9. The process of preparing a greaseless allan
toin ointment, which consists in melting 630
grams'of stearic acid at water bath temperature
and holding the same at substantially 70° C., .
separately dissolving 40 grams of allantoin crys
tals in 500 cc. distilled water heated to slightly
below the boiling point at sea level, adding 400 '
condition that the excess of acid precludes.
grams of glycerine and 20 grams of triethanol
25
Clinically, the 2% ‘and the 5% allantoin oint- - amine to the allantoin solution, said aqueous
4 ments have been extensively tried, and as was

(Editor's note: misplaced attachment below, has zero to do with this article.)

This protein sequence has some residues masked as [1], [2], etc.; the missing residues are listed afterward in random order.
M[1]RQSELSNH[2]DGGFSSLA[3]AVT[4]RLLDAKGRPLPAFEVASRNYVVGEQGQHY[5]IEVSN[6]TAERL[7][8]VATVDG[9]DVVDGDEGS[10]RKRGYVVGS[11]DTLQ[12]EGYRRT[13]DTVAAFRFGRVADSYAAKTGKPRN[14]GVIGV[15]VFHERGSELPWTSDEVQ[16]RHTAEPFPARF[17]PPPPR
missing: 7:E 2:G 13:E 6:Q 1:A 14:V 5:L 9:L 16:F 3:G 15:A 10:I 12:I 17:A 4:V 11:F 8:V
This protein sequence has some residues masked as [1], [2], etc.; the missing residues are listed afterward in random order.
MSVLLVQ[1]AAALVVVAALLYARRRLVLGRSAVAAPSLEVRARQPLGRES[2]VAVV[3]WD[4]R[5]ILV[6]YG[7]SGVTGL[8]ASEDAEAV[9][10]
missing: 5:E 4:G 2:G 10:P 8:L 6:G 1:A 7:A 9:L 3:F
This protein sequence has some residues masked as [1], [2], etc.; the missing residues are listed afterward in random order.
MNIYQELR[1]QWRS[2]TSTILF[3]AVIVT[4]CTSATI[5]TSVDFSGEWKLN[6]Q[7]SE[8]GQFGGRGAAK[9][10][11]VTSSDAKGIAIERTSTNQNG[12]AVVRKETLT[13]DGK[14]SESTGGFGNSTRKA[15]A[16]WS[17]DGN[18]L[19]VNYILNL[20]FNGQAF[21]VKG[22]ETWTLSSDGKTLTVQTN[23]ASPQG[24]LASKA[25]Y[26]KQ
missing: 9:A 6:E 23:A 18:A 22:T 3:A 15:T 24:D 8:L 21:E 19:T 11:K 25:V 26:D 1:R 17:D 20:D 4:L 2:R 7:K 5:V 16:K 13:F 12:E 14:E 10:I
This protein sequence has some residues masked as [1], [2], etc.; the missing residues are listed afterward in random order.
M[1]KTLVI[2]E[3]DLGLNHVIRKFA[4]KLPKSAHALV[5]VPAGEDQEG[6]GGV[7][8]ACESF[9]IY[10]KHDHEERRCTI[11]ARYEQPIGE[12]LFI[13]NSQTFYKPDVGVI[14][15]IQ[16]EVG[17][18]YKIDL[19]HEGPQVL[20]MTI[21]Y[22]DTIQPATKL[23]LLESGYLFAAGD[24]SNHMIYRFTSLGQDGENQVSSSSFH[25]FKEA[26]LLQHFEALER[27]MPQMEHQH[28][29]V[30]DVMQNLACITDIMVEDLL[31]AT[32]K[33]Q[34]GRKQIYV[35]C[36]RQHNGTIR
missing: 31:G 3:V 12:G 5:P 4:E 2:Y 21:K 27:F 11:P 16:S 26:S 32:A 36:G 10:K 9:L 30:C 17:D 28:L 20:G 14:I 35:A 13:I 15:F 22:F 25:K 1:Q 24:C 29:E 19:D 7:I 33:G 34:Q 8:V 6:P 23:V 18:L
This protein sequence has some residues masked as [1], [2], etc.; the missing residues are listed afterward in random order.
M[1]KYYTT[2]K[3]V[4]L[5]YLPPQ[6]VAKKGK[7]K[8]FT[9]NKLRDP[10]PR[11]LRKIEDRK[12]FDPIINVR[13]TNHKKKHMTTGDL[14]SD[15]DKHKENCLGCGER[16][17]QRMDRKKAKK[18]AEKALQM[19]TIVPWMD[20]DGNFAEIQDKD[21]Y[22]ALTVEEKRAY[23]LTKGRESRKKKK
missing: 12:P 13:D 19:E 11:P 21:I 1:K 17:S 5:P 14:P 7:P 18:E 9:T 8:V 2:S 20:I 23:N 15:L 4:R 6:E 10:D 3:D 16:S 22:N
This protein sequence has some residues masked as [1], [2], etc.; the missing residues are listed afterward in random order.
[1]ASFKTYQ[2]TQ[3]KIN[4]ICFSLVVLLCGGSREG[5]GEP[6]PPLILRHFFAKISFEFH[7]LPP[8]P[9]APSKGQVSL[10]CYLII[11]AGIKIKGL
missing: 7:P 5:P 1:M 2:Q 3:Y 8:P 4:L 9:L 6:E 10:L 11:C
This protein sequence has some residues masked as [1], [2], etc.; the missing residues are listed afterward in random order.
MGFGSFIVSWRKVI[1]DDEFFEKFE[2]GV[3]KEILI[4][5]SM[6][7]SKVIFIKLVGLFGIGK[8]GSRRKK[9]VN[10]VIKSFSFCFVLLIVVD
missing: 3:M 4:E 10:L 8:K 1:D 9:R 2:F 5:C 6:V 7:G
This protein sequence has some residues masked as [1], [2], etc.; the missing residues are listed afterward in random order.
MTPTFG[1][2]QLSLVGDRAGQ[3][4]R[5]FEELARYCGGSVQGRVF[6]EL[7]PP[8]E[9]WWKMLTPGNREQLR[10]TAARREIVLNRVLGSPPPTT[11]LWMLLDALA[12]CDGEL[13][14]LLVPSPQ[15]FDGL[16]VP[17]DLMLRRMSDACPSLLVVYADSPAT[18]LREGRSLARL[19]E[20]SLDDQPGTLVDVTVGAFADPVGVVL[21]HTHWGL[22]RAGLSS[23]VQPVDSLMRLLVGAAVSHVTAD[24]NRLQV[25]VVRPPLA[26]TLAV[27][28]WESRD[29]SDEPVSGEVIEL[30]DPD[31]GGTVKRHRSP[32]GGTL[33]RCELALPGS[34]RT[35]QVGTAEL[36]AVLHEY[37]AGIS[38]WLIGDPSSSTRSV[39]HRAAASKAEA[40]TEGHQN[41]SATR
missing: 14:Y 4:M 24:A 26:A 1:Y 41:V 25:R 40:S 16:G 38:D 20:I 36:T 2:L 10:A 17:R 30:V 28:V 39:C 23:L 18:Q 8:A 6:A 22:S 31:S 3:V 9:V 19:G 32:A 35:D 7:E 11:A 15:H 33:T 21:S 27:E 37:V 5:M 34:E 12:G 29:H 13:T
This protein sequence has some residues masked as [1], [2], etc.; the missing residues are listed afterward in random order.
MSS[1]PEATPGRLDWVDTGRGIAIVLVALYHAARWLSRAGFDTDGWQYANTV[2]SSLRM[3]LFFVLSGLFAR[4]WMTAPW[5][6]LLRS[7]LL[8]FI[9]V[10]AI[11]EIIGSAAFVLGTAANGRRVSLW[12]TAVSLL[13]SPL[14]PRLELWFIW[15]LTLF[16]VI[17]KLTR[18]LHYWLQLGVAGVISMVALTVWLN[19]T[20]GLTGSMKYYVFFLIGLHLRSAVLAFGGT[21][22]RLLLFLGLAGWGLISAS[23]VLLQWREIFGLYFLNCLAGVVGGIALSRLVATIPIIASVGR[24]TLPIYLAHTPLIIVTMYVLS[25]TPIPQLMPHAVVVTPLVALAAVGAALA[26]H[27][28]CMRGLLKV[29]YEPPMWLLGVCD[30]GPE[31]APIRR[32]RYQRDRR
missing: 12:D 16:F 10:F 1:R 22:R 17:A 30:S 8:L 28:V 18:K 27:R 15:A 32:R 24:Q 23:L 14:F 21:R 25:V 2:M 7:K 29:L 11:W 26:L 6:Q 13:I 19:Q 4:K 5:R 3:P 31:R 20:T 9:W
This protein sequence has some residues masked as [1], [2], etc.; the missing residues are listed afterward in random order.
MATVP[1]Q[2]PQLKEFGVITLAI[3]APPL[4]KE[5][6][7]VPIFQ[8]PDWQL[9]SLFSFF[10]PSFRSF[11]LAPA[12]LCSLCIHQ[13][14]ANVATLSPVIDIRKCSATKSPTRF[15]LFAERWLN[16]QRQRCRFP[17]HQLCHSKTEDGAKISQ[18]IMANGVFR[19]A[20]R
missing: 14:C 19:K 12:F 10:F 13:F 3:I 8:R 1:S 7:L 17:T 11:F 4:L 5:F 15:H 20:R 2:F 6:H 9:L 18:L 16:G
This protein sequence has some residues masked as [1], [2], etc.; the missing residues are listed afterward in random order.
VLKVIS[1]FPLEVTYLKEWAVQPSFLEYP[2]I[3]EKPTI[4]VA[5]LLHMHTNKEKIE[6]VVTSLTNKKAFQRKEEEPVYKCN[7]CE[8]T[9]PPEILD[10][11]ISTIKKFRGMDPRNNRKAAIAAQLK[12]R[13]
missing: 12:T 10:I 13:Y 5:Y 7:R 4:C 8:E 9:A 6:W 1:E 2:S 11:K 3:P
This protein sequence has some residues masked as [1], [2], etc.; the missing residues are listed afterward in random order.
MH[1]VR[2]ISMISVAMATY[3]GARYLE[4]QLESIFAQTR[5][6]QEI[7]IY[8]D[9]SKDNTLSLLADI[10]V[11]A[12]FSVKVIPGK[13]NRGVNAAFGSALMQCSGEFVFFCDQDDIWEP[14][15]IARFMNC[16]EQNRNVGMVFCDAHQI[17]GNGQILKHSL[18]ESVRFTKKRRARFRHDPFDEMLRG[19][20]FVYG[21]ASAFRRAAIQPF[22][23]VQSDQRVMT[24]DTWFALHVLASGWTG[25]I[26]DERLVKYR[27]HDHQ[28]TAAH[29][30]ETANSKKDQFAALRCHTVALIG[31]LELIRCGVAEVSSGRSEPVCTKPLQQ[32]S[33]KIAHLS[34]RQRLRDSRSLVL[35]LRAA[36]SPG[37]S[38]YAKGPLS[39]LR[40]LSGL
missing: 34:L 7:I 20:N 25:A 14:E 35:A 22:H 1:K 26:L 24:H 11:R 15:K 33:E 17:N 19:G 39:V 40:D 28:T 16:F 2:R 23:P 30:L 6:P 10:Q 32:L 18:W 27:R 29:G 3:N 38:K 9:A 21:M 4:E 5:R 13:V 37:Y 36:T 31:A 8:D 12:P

giycerine-triethanolamine .solution of allantoin
anticipated, the healing results have been i'ound
to be far‘superior to that of the 0.5% or 0.6%
solutions. vIt is believed, furthermore. that in
30 certain types 01'. wounds much higher concentra
tions of allantoin in the ointment form, as above
provided for, will prove proportionately advan
tageous in stimulating the growth of vascular
granulations, removing necrotic tissue and re
35
ducing infection, thereby cleansing the wound and
bringing about a desired healthy condition
requisite to rapid healing. ,
' ‘Having thus described my ‘invention what I
claim‘as‘ new and desire to secure by Letters
Patent is:—
40
.
being raised to a temperature of 70° C., and then
poured with slow and constant stirring into the
melted stearic acid, said stirring being continued
until a white, uniform ointment is obtained, to
provide/ 60 grams of triethanolamine-stearate